How Consumers Affect Supply Chain Management


Consumers have previously had very little influence on the supply chain as they were not fully aware of what it was and any of its processes. A consumer who ordered an item would have no idea where the item was made, who made the item, under what conditions or when to expect delivery. Nowadays consumers play an important role in the creation of the supply chain. Consumers now have access to information on all these areas and have therefore gained unprecedented influence over supply chain management.

The consumer is the key figure in the supply chain and their needs and opinions will affect the supplier’s decisions. Retailers, shipment and corporations alike are changing the way they operate, all because of the customers they service.

Order Tracking

Deliveries are always subject to many variables. For instance, if a factory burns down the customer’s purchase can be expected to be substantially delayed. Ahead of online retailers tracking orders through the internet and allowing their customers to do the same, consumers had a lot fewer expectations when it came to delivery times and expectations.

The ability to track orders has increased consumer expectations, forcing companies to pay close attention to potential supply chain problems. If a company has a supply chain problem that could affect their delivery times, they need to find a solution as quick as possible. If these issues are not resolved customers may cancel their orders and buy from other competitors offering a better supply chain experience.

Dedicated Supply Chain Management

The majority of e-commerce is still business to business rather than business to consumer, although consumer expectations still affect the supply chain. For instance, if a customer purchases a faulty product at a store and makes a complaint, the company that supplied the product to the store would have to trace the faulty product through its supply chain to find the issue. Tracing these faults can be easily handled by a member of the supply chain management team and because of consumer expectations, many companies are now employing supply chain management or entire departments to handle any issues that arise to deal with them quickly and efficiently.

Sustainable Practices

Consumer demand for more sustainable business practices can have significant supply chain implications. For instance, mobile phone purchasers typically consider four key factors into consideration when buying a new phone: the desire to upgrade, the need to stay within a budget, the durability of the product and environmental sustainability. Although some consumers on a tighter budget may be inclined to pay less attention to sustainability issues, some consumers are willing to pay more money for a product they consider to be more sustainably efficient. If a company’s supply chain is found to have questionable environmental or labour practices, consumers who prioritise sustainability will look elsewhere.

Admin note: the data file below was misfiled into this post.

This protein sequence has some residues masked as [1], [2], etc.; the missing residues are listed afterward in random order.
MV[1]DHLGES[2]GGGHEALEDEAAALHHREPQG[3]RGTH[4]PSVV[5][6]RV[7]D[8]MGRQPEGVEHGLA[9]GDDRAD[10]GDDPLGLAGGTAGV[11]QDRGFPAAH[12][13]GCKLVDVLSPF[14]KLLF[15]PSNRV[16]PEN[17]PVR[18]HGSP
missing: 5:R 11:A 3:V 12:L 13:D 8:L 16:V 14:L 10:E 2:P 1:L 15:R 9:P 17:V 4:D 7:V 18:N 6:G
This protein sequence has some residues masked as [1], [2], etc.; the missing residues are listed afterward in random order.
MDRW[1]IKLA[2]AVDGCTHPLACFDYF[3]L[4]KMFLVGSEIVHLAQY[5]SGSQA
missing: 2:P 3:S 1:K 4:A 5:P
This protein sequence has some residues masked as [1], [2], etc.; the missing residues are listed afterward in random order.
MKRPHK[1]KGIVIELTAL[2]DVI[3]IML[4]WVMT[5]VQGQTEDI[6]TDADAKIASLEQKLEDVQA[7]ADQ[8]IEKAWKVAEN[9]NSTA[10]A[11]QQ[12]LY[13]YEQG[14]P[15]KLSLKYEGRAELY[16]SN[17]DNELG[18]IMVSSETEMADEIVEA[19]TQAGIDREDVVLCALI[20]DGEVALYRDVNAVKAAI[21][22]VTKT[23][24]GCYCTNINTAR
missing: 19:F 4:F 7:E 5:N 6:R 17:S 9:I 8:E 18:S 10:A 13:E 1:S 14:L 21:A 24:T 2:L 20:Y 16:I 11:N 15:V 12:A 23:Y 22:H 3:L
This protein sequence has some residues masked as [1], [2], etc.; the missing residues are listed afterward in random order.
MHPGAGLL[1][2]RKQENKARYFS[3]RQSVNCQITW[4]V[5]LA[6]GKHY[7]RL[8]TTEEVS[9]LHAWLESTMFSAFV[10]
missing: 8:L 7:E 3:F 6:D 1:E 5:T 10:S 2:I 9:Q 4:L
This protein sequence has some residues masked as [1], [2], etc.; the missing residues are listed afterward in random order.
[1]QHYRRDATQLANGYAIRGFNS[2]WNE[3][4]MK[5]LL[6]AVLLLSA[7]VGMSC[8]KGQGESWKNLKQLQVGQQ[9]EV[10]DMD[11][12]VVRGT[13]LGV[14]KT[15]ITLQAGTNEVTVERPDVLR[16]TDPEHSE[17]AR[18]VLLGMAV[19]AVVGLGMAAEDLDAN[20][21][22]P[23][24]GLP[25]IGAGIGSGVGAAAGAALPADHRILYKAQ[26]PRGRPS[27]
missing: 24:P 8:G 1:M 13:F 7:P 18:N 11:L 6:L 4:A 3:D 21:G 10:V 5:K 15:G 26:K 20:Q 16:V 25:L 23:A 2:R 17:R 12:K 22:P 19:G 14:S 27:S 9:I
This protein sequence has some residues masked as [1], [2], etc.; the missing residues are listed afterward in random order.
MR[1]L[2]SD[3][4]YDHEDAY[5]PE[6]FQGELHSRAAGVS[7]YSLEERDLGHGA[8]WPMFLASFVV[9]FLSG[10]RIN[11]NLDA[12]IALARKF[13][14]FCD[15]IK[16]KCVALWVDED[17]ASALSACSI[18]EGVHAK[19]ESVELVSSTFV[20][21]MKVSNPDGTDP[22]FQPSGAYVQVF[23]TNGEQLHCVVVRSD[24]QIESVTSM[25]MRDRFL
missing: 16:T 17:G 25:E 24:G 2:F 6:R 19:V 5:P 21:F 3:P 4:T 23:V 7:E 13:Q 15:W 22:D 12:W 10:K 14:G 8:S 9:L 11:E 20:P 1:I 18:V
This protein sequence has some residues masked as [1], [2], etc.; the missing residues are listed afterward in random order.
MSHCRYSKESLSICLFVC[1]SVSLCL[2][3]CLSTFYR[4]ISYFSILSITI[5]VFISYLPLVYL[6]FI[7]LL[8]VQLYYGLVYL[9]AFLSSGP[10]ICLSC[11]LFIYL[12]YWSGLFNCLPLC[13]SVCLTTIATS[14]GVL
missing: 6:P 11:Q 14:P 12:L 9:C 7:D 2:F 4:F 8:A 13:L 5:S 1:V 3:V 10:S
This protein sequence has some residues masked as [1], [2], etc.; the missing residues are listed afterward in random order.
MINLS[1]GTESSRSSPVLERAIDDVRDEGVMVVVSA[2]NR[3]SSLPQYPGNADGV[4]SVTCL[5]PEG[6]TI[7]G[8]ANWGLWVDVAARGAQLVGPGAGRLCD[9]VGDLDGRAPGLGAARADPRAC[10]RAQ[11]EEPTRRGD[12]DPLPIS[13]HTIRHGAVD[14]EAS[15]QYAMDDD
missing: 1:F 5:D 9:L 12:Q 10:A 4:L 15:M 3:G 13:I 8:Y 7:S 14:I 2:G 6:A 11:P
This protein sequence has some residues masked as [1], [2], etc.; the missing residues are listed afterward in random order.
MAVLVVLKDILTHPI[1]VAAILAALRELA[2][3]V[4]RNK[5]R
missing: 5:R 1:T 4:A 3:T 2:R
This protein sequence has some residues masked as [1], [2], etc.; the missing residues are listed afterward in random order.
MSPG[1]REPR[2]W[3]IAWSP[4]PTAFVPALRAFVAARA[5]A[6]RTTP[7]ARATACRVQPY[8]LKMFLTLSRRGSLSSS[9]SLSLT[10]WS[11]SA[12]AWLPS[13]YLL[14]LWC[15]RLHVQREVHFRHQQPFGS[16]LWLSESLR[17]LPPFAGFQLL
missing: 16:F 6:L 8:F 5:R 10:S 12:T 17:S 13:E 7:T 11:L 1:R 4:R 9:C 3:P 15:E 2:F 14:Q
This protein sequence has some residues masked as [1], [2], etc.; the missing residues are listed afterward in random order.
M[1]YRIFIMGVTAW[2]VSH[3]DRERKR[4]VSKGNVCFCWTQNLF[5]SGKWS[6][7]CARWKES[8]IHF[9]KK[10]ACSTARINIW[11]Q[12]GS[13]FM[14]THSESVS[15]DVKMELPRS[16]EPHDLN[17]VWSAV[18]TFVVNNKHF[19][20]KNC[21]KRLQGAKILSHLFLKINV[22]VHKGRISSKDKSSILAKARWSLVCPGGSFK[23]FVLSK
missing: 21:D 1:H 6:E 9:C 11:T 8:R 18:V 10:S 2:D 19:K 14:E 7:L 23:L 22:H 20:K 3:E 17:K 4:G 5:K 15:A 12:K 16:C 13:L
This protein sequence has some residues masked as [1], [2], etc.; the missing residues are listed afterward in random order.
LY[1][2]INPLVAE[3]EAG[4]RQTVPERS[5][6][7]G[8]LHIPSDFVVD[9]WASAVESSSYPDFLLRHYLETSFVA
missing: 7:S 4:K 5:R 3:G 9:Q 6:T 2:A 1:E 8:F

Shipping Bonuses and Advantages

Many companies such as Amazon and Walmart offer free shipping and although this strategy has attracted millions of people it has also created competition against more adaptable marketplace sellers leveraging Shopify and eBay. Unfortunately, offering free shipping has much deeper financial implications and although large corporations like Amazon and Walmart can afford this, most other retailers can’t afford to forfeit the costs of shipping to draw extra customers.

Smaller companies have therefore had to begin to distinguish their services in other ways, providing better, more personal and bespoke services and utilising social media to create an enhanced customer experience. When these smaller retailers do result in competing on price, they are forced to optimise their logistics processes to keep margins intact, a helpful move in the longevity of their company.

Increased Demand for Qualified Warehouse Workers

Distribution centres are now required to complete more tasks in less time in order to fulfil the demands of the consumers. Improved software and technology make these tasks much easier to achieve, although people are still needed for hand picking, packing and other order fulfilment services. As a result of this, there is an increased demand for efficient warehouse workers who can handle the fast-paced duties of a distribution centre. If you are looking to work in the heart of modern business, consider the Diploma of Logistics qualification (TLI50219). This nationally accredited qualification prepares students to manage various functions in the logistics industry including freight, supply chains, transport, inventory and other areas.

Increased Volume of Orders

With the increased volume of online orders, distribution centres are no longer focused on delivering large pallets of products to stores directly. Instead, they must be able to handle the orders from the stores as well as small orders at a consumer level. Warehouses must be able to process small to mid-sized orders to ensure both the customers and merchants are taken care of. The inventory for all of these processes must be accounted for at store level, in the warehouse and in the company as a whole. Streamlined communications across the whole of the supply chain is necessary to keep all products where they need to be and accounted for at all times.


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